March 1999 Issue


By Martin S. Harris

While it is necessary for all professions to carefully change for the purpose of providing better services to the public in accordance with changing conditions, I believe that many of the changes that are taking place and have been proposed for our profession are not in the public's best interest and will result in a substantial change in the public's perception of CPAs.

The Big Five CPA firms are pushing for more and more revenues, market share, and net income. What do these giant firms have in common with most other CPA firms? We must all conduct our accounting and auditing practices in accordance with the same principles and standards, and we are all interested in growing our firms and having respectable incomes. But we do not have the pressures involved in increasing market share on an international scale in an industry where the most traditional services, accounting and auditing, are decreasing.

The answer to their dilemma is obviously to broaden the services offered to their large clients. Forbes recently described how the Big Five are scouring the tax code to find unintended loopholes, which they attempt to apply to various corporations on a contingent fee basis. Since they are not allowed to charge contingent fees for audit clients, they are searching out other firms' clients for this service.

The rest of the CPA profession thinks that it must also branch out into other services, because it has been told that the value of traditional services is declining. The strategy of the AICPA into the 21st century appears to be to convince members to search out and acquire new and sexy nontraditional services.

How will the proliferation of dubious services and de-emphasis of auditing services benefit the public and the financial community? The short answer is it will not, and when the unintended consequences become apparent, the public will lose confidence in the profession. We will no longer have the desirable reputation for integrity that we presently enjoy. CPA firms, even the largest, have limited resources. As new services are added, some will be successful and some will not. But in either case, the resources available for auditing will be diminished. This is a major concern expressed by SEC Chairman Arthur Levitt and the Office of Chief Accountant from time to time.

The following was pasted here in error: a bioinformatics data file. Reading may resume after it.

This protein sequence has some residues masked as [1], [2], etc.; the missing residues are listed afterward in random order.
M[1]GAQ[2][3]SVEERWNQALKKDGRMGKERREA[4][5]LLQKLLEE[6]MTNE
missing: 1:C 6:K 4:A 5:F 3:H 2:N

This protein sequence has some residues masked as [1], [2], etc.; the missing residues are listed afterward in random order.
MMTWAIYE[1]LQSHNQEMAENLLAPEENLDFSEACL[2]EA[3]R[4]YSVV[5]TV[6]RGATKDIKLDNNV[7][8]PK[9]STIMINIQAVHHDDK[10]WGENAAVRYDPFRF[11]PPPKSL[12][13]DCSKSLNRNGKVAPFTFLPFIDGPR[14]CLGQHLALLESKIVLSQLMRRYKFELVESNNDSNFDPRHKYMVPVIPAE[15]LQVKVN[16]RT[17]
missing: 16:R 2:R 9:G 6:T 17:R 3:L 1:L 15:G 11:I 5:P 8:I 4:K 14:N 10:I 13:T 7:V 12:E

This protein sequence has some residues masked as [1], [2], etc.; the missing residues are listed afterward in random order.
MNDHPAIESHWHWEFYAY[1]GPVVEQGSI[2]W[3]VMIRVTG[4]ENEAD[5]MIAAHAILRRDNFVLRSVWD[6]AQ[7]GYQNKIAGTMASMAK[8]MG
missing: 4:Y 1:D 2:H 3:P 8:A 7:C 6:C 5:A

Many large and medium-sized firms are buying into this trend. Large public companies like American Express and H&R Block have decided there is money to be made in providing nonattest services and through synergy, selling clients commercial services and products. The partners and staff of these firms serve two masters. They continue to do attest work for the CPA firm and do nonattest work for the commercial company under the supervision of the firm's partners, who are also employed by the commercial firm and presumably report to a higher authority at that company. We are asked to believe that although both the CPA practice and the commercial practice share the same facilities, equipment, administration, and supervision, independence is not preserved because separate engagement letters are used and the billing is separate.

Other professions also provide the so-called nontraditional services now being performed by CPAs. The only services CPAs perform that are not performed by others are auditing and other attest services. We have a lock on them. What do we do with this virtual monopoly? We allow clients and others to convince us that attest work is not productive, but rather a necessary evil. We allow jokes to be made about auditors being too organized, too narrowminded, and not creative. Because we seem to believe this nonsense, we price auditing work below standard rates believing that there is no value component to auditing. Have you ever heard of a competent, experienced attorney underpricing criminal defense work or personal injury litigation? Before we go adding a variety of unrelated services to our marketing brochures, we should take a hard look at the value we bring to the marketplace. Without competent, independent CPAs to file opinions on financial statements, it would be Dodge City all over again.

I am not suggesting we throw out our computers and go back to green eyeshades, high stools, and a single 25-watt lightbulb. We must continue to use modern technology and provide whatever ancillary consulting services are necessary to help our clients grow and prosper. If we do that conscientiously and within the framework of our existing standards, we will also grow and prosper. How did we ever support our families, send our kids to college, and retire comfortably without selling products and providing questionable services? *

Martin S. Harris, CPA, is a retired managing partner from a large Buffalo, N.Y., firm. He has not retired from keeping up with developments in the profession.

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